The Office of Rail and Road has announced that DB Cargo has been fined £200,000 after pleading guilty to an offence under the Health and Safety at Work Act.
This fine is for failing to protect the safety of its workers after an incident in 2018 at Dollands Moor freight yard.
Terry Currie, who was then aged 43 and worked as a shunter, suffered life-changing injuries, including the amputation of his right arm, when a freight train collided with his vehicle on a level crossing on the 4th September 2018.
Following a prosecution by the Office of Rail and Road, the sentence was passed by District Judge Barron at Folkestone Magistrates’ Court.
The investigation by the ORR found that DB Cargo failed to carry out assessments of the risks associated with people moving and trains within the yard, and a safe system was not implemented to protect workers.
DB Cargo was fined £200,000 and had to pay £33,768.61 in costs.
Dollands Moor Freight Yard is operated by DB Cargo and is close to Folkestone West near the Channel Tunnel, and is used mostly by freight services to and from Europe.
Ian Prosser CBE, HM Chief Inspector of Railways, ORR said: “These were serious failings by DB Cargo to protect its workers and ensure a safe practice of freight train movements.
“There were clear and obvious risks of serious injury due to the lack of appropriate ways of working. Today’s sentence shows how important it is that operators have appropriate practices to ensure worker safety.
“Following the accident, DB Cargo has taken action to mitigate risks but had it properly assessed the risk of a collision beforehand, Mr Currie need not have suffered life changing injury.”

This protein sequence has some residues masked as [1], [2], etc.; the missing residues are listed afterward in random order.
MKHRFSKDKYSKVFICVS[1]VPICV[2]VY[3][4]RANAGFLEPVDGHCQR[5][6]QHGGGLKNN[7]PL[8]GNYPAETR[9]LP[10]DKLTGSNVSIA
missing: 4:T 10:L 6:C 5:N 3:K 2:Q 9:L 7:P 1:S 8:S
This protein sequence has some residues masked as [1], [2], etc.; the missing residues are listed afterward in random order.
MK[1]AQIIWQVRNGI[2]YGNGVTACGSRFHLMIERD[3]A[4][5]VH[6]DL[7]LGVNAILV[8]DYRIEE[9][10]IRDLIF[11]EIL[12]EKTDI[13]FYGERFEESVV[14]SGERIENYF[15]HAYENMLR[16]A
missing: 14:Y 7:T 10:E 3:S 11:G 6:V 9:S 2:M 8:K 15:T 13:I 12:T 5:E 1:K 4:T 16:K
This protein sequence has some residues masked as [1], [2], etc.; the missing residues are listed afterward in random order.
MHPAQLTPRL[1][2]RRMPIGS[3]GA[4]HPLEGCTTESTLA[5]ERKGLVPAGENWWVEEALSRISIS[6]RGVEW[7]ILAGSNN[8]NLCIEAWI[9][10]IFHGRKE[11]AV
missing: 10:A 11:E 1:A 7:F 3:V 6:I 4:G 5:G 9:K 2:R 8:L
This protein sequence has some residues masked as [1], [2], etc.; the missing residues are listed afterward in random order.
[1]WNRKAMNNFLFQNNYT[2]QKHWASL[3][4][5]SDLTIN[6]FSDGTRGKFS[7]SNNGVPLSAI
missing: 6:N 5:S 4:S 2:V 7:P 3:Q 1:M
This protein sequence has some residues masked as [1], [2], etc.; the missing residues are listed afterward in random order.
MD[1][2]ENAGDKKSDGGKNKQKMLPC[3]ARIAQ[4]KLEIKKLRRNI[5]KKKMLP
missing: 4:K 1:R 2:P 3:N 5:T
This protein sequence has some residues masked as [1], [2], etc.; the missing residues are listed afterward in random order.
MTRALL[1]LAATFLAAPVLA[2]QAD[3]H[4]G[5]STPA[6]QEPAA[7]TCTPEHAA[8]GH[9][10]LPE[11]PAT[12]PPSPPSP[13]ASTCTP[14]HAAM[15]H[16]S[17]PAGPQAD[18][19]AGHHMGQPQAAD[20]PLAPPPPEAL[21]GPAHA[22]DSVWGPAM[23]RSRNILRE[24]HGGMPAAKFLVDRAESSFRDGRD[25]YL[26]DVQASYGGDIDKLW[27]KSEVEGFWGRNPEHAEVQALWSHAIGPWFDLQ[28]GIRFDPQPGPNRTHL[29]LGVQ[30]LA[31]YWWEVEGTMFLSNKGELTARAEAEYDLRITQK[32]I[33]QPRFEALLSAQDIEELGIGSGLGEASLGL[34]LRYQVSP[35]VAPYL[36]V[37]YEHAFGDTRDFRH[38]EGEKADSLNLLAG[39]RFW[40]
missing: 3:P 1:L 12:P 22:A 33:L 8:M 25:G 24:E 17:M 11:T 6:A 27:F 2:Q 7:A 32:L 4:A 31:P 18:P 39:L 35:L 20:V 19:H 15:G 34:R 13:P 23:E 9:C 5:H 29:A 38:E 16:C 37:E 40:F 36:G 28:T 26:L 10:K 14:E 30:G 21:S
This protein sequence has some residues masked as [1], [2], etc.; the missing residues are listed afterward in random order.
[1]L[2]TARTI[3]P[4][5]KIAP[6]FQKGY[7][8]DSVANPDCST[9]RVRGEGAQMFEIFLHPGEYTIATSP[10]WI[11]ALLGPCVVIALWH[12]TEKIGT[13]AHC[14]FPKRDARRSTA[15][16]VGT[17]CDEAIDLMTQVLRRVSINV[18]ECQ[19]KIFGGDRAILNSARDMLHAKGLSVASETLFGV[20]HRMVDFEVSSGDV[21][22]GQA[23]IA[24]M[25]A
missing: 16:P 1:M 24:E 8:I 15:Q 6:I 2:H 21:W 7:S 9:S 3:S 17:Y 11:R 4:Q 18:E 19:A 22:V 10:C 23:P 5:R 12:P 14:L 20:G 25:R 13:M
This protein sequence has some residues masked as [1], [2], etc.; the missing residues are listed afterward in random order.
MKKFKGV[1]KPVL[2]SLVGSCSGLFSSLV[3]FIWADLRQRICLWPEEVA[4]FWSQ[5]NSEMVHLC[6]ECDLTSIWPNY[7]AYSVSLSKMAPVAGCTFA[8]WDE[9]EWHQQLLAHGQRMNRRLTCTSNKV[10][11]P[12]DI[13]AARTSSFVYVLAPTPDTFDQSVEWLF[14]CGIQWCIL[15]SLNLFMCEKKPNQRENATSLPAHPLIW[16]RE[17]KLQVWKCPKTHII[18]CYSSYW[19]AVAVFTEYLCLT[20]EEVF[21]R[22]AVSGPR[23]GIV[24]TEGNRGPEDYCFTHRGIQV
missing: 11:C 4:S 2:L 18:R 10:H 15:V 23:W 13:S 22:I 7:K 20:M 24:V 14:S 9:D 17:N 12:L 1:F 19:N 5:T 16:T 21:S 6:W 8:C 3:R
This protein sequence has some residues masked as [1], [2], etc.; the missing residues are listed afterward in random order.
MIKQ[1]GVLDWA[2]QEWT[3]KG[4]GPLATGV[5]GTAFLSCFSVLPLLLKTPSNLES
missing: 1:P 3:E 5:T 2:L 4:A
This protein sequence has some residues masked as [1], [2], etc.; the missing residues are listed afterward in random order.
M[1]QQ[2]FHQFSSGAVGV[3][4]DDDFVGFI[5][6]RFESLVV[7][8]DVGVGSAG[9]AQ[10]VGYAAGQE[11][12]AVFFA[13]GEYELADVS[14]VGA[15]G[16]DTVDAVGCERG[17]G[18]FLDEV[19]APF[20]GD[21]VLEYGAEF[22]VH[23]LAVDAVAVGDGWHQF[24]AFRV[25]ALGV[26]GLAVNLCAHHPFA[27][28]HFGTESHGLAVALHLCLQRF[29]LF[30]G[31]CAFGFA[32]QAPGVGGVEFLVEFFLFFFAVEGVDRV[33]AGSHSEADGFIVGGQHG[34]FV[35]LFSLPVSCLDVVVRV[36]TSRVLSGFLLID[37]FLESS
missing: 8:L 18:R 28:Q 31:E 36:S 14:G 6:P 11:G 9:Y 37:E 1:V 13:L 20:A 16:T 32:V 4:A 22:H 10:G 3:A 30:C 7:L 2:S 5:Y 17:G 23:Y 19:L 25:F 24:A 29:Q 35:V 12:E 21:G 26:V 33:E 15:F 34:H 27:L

In his remarks, Judge Barron said “there was an obvious risk of a collision between people and trains within the yard, which had been foreseen as long ago as 1991 when the yard was designed, before it became operational in 1994. At that time, between 8 and 11 track workers or shunters were killed on the railway each year.”
“Until 2010, safety documentation included a requirement that buggies crossing the sidings should use one of the two subways that were provided at each end of the yard to allow staff access to individual sidings without crossing any tracks.”
“By 2012, this requirement was no longer included. By 2014, only one of the two subways remained open, but lighting in this subway had failed. Use of this subway was not enforced, so most workers chose to drive across the level crossings instead. There were no barriers, signs or written instructions indicating that vehicles were not allowed to use the level crossings unless signals were being used to stop any approaching trains.”
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